I am a subscriber to Tire Business living in South Africa and after reading the ``Don't be fuelish'' item in your Marketplace column (March 31, 2003), I felt I had to comment on the subject you raised-tire inflation.
You quote John Peer of Goodyear reminding us all about what happens to tires that are run underinflated, and you and I both know he is absolutely correct.
However, for over six years now I have been inflating my car tires with nitrogen and to my amazement I realized after a while that I was not losing pressure in them. I also found that my ``nitrogen'' tires were performing better than the same brand (Michelins) using air on the same vehicle (Land Rover) by some 20 percent to 30 percent. This could mainly be due to the constantly correct pressure, but I also know now that my tires run cooler on nitrogen.
There is some discussion on this ``cooler running,'' but a number of academic sources, including a professor at the University of North Dakota, explain that while nitrogen is a pure, clean gas, air is not. Air contains water vapor and particles of contaminants such as oil and dust, which retain and accumulate heat; hence, heat build-up is less with nitrogen.
I understand that the reason air-inflated tires constantly lose pressure is that water vapor/condensate is formed when air in a hot tire cools-much as a condensate ring forms under a hot cup of coffee on a cold table. And condensate permeates or migrates through a tire some 200 times faster than nitrogen does, thus causing the pressure loss. As nitrogen is a completely dry gas and also is inert and therefore non-combustible, and is freely available in the air (78 percent), it seems a bit obvious that we should be inflating our tires with nitrogen.
It is a common experience of motorists in South Africa that once you have filled newly fitted tires with nitrogen, you will never need to top them up for the life of the tires. One company here, Tiger Wheel & Tyre, is pumping up more than 21,000 car tires per month with nitrogen at 34 of its retail outlets. It recommends to clients that they should come in every six months for a pressure check and if a top-up is necessary, it will be done free of charge.
Locally, Michelin has been running an ad on our national TV saying ``...buy two Michelin tires from Tiger Wheel & Tyre and get free nitrogen, which will extend the life of the tires by up to 20 percent.''
Michelin then pays Tiger $1.50 per Michelin tire filled with nitrogen.
The nitrogen is made very simply on site by a ``converter'' unit that removes the volatile gases, such as oxygen, hydrogen, etc., from the shops' own in-house compressed air supply. Nitrogen is in this way extracted from the air by a polymer membrane filter, and in the U.S. this equipment is now being produced by Branick Industries of Fargo, N.D.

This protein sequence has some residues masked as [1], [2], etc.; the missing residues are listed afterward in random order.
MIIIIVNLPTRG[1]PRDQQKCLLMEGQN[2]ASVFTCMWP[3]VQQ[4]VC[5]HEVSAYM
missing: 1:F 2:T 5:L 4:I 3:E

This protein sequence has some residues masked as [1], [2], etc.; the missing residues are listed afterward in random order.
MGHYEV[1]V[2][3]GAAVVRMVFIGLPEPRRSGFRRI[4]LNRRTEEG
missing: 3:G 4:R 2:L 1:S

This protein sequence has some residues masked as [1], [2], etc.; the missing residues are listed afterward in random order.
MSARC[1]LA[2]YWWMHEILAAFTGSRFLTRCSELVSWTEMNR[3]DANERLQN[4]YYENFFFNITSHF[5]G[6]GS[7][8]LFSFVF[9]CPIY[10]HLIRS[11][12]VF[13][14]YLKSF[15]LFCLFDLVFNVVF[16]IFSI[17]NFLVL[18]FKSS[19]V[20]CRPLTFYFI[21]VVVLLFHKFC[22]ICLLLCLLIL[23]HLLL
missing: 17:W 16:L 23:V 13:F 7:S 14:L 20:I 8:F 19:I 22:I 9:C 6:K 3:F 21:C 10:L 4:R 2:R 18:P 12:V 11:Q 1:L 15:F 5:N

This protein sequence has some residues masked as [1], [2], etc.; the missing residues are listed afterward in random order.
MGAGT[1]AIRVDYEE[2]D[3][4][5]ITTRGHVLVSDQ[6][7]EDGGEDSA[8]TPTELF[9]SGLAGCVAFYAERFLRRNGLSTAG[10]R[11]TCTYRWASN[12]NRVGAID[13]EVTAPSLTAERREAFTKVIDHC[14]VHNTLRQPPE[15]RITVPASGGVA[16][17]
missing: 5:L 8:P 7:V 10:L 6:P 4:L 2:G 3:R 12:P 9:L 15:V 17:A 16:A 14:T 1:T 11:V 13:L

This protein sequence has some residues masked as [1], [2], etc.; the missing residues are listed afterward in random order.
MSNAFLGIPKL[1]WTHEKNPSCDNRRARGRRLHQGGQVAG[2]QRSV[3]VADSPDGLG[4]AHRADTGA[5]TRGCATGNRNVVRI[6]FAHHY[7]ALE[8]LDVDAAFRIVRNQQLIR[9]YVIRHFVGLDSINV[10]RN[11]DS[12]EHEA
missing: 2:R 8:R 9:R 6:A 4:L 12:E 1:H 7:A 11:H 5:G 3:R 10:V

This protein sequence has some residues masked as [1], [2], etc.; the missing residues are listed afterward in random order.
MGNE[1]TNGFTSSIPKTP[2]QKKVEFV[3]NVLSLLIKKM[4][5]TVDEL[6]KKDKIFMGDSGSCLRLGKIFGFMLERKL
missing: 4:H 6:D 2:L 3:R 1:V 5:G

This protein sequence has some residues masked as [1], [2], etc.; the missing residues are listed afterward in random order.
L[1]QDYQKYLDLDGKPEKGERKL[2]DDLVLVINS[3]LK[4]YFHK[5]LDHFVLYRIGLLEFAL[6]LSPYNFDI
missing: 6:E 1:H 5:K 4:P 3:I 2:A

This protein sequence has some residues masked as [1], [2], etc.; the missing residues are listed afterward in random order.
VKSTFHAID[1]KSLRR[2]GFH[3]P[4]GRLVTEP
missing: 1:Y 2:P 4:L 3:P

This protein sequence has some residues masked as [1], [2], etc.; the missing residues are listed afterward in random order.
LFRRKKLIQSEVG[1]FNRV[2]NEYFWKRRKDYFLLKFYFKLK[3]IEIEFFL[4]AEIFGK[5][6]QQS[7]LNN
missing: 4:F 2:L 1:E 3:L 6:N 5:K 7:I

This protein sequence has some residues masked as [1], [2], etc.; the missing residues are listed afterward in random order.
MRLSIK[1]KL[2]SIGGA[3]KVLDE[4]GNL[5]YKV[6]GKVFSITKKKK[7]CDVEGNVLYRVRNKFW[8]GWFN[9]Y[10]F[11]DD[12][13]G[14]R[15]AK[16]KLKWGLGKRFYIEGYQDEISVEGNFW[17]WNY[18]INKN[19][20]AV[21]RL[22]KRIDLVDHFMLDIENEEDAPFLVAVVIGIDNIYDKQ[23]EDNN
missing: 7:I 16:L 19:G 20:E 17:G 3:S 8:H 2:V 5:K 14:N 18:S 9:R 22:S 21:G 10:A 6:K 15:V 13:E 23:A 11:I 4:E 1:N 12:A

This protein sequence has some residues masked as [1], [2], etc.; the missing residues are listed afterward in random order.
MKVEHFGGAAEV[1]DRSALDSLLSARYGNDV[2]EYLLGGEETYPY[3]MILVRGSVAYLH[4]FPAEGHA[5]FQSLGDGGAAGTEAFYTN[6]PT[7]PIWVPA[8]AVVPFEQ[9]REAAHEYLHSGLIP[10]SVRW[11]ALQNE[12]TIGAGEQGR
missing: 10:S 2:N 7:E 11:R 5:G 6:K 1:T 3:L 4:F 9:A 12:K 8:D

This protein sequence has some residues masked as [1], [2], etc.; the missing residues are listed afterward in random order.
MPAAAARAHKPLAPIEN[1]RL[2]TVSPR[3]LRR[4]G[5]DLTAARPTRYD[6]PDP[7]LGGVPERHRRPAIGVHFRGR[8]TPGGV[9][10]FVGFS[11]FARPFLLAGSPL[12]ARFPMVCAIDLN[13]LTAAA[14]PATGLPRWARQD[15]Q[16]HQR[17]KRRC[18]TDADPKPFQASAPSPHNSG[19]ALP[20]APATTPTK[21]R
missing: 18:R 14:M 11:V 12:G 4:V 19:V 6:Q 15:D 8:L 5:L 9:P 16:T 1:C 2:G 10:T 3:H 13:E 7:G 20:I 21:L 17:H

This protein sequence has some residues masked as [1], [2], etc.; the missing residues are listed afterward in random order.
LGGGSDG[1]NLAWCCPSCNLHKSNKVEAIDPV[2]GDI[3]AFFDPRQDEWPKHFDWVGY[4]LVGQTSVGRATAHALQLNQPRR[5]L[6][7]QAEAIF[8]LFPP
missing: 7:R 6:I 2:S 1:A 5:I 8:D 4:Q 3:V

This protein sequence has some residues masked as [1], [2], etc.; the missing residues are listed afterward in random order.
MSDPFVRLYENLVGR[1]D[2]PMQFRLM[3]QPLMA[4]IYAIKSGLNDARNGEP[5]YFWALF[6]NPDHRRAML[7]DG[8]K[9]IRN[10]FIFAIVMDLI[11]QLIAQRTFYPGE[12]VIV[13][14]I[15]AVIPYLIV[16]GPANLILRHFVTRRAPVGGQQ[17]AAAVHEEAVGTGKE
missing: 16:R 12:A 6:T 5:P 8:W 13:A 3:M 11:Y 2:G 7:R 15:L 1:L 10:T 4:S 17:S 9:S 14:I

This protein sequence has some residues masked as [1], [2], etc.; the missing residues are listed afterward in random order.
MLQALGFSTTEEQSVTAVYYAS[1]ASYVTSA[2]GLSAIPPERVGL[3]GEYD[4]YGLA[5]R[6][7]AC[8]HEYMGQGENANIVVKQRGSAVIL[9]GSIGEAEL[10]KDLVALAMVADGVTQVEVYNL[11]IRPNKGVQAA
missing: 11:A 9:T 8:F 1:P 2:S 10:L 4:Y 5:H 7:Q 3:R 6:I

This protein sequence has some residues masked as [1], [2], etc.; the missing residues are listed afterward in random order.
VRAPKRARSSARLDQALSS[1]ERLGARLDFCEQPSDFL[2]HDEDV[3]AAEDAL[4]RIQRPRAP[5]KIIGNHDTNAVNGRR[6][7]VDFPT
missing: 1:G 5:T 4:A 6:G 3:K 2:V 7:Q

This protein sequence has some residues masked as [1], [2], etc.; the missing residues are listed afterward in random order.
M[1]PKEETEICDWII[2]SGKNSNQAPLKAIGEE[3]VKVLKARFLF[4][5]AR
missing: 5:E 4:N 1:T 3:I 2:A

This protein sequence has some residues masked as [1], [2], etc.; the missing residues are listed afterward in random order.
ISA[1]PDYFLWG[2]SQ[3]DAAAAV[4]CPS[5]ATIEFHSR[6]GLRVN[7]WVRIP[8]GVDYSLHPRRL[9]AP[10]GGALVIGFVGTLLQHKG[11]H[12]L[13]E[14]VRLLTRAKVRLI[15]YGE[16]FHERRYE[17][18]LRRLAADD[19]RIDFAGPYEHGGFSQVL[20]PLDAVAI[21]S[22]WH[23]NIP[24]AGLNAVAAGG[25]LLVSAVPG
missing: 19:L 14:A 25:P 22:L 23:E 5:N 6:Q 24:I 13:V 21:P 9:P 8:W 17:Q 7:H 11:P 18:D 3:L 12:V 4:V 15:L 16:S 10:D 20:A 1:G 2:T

So it seems the long lines at gas stations would not happen if tires were inflated with nitrogen-and fuel consumption would also be reduced!
I would like to see some serious discussion on the subject, particularly from the ``almighty'' tire companies whose word seems to hold so much weight in the U.S. They all know full well about nitrogen, but I think they see it as a threat to their production volumes in the future because it will definitely extend tire lives.
They all have publications out on its benefits, particularly in the OTR area. But the benefits apply to all sizes of tires, which they seem unwilling to admit because they see it as a threat.
Sandton, South Africa
String repairs OK
In response to the letter by Bill Loveless of Myers Tire Supply in the May 12 issue commenting on why dealers shouldn't use string tire repairs, string repairs are OK but are better with a patch.
I have been using string plugs for more than 30 years. If any have ever failed, no one told me.
I even plugged a cut in the sidewall of an 11R22.5 on a dump truck, and it is still holding air. The dump truck is used off road only.
I buy my plugs from Myers Tire Supply in York, Pa. I wonder if Mr. Loveless still works for Myers?
John W. Ringer
John Ringer Truck Tire Sevice
No Fed input
Concerning tire repair, I too, am interested in proper tire repair. But I'm totally against any input from the federal government.
The tire industry does not need a law to forbid string type repairs. What we need is common sense from the people who actually do the repair.
To say in general terms a tire isn't repaired properly just because one uses a string as opposed to the industry-wide accepted material of the plug/patch is ridiculous.
Not all repairable tires need a plug/patch and vice versa. A little more common sense and practical experience and a whole lot less governmental intervention will work every time.
Vernon & Sons Tire Co. Inc.